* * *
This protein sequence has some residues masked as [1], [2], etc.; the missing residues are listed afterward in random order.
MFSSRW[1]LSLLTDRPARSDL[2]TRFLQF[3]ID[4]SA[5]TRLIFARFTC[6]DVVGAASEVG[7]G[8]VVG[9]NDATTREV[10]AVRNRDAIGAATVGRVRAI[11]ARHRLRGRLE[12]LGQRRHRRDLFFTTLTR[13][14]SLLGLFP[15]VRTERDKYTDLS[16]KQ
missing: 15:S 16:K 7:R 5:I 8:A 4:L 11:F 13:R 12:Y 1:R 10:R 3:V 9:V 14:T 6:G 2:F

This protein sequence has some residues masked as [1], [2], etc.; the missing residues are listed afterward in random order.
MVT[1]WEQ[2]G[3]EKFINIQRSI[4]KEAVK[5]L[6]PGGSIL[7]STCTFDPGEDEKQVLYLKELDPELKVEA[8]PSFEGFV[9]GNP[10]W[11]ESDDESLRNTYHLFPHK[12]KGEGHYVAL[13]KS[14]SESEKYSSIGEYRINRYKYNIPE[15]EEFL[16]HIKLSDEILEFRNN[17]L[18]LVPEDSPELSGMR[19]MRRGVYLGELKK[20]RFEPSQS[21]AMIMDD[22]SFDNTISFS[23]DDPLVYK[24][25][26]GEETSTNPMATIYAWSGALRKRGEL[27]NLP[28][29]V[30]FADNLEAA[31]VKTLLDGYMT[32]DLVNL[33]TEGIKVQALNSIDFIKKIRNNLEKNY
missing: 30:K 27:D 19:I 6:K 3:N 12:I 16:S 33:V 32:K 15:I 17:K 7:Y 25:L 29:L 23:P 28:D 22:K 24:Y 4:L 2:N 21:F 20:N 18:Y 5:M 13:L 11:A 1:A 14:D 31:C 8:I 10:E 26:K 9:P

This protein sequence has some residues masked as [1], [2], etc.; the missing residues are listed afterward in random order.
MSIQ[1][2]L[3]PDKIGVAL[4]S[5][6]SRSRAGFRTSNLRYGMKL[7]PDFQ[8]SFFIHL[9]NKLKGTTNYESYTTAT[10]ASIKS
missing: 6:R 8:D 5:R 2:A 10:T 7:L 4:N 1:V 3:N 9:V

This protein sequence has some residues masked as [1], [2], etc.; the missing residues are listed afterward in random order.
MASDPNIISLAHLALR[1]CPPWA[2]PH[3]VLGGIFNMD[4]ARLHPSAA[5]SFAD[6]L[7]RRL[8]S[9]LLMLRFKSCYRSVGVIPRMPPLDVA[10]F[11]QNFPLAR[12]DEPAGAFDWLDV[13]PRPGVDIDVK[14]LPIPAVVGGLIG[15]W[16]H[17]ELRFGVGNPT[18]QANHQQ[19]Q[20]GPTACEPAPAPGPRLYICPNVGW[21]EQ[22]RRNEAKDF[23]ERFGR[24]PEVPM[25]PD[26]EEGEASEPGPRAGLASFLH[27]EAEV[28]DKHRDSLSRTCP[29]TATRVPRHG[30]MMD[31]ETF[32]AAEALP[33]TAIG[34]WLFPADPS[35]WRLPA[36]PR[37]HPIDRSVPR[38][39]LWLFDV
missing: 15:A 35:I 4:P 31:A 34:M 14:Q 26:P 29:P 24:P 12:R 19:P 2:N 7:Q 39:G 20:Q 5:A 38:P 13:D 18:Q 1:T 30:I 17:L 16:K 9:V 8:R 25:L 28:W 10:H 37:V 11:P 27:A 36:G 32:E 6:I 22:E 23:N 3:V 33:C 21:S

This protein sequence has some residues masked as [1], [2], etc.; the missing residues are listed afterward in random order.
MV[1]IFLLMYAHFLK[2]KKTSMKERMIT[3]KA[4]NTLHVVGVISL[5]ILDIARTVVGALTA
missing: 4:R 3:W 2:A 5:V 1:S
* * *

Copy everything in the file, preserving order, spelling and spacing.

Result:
This protein sequence has some residues masked as [1], [2], etc.; the missing residues are listed afterward in random order.
MFSSRW[1]LSLLTDRPARSDL[2]TRFLQF[3]ID[4]SA[5]TRLIFARFTC[6]DVVGAASEVG[7]G[8]VVG[9]NDATTREV[10]AVRNRDAIGAATVGRVRAI[11]ARHRLRGRLE[12]LGQRRHRRDLFFTTLTR[13][14]SLLGLFP[15]VRTERDKYTDLS[16]KQ
missing: 15:S 16:K 7:R 5:I 8:A 4:L 11:F 13:R 12:Y 1:R 10:R 3:V 9:V 14:T 6:G 2:F

This protein sequence has some residues masked as [1], [2], etc.; the missing residues are listed afterward in random order.
MVT[1]WEQ[2]G[3]EKFINIQRSI[4]KEAVK[5]L[6]PGGSIL[7]STCTFDPGEDEKQVLYLKELDPELKVEA[8]PSFEGFV[9]GNP[10]W[11]ESDDESLRNTYHLFPHK[12]KGEGHYVAL[13]KS[14]SESEKYSSIGEYRINRYKYNIPE[15]EEFL[16]HIKLSDEILEFRNN[17]L[18]LVPEDSPELSGMR[19]MRRGVYLGELKK[20]RFEPSQS[21]AMIMDD[22]SFDNTISFS[23]DDPLVYK[24][25][26]GEETSTNPMATIYAWSGALRKRGEL[27]NLP[28][29]V[30]FADNLEAA[31]VKTLLDGYMT[32]DLVNL[33]TEGIKVQALNSIDFIKKIRNNLEKNY
missing: 30:K 27:D 19:I 6:K 3:N 12:I 16:S 33:V 32:K 15:I 17:K 7:Y 25:L 29:L 23:P 28:D 22:K 24:Y 4:L 2:N 21:F 20:N 18:Y 5:M 13:L 11:A 1:A 14:D 31:C 8:I 10:E 26:K 9:P

This protein sequence has some residues masked as [1], [2], etc.; the missing residues are listed afterward in random order.
MSIQ[1][2]L[3]PDKIGVAL[4]S[5][6]SRSRAGFRTSNLRYGMKL[7]PDFQ[8]SFFIHL[9]NKLKGTTNYESYTTAT[10]ASIKS
missing: 6:R 8:D 5:R 2:A 10:T 7:L 4:N 1:V 3:N 9:V

This protein sequence has some residues masked as [1], [2], etc.; the missing residues are listed afterward in random order.
MASDPNIISLAHLALR[1]CPPWA[2]PH[3]VLGGIFNMD[4]ARLHPSAA[5]SFAD[6]L[7]RRL[8]S[9]LLMLRFKSCYRSVGVIPRMPPLDVA[10]F[11]QNFPLAR[12]DEPAGAFDWLDV[13]PRPGVDIDVK[14]LPIPAVVGGLIG[15]W[16]H[17]ELRFGVGNPT[18]QANHQQ[19]Q[20]GPTACEPAPAPGPRLYICPNVGW[21]EQ[22]RRNEAKDF[23]ERFGR[24]PEVPM[25]PD[26]EEGEASEPGPRAGLASFLH[27]EAEV[28]DKHRDSLSRTCP[29]TATRVPRHG[30]MMD[31]ETF[32]AAEALP[33]TAIG[34]WLFPADPS[35]WRLPA[36]PR[37]HPIDRSVPR[38][39]LWLFDV
missing: 15:A 35:I 4:P 31:A 34:M 14:Q 26:P 29:P 24:P 12:R 19:P 2:N 7:Q 39:G 20:Q 5:A 38:P 13:D 18:Q 1:T 30:I 17:L 16:K 9:V 8:R 25:L 28:W 10:H 37:V 11:P 27:A 36:G 32:E 6:I 22:E 23:N 3:V 33:C 21:S

This protein sequence has some residues masked as [1], [2], etc.; the missing residues are listed afterward in random order.
MV[1]IFLLMYAHFLK[2]KKTSMKERMIT[3]KA[4]NTLHVVGVISL[5]ILDIARTVVGALTA
missing: 4:R 3:W 2:A 5:V 1:S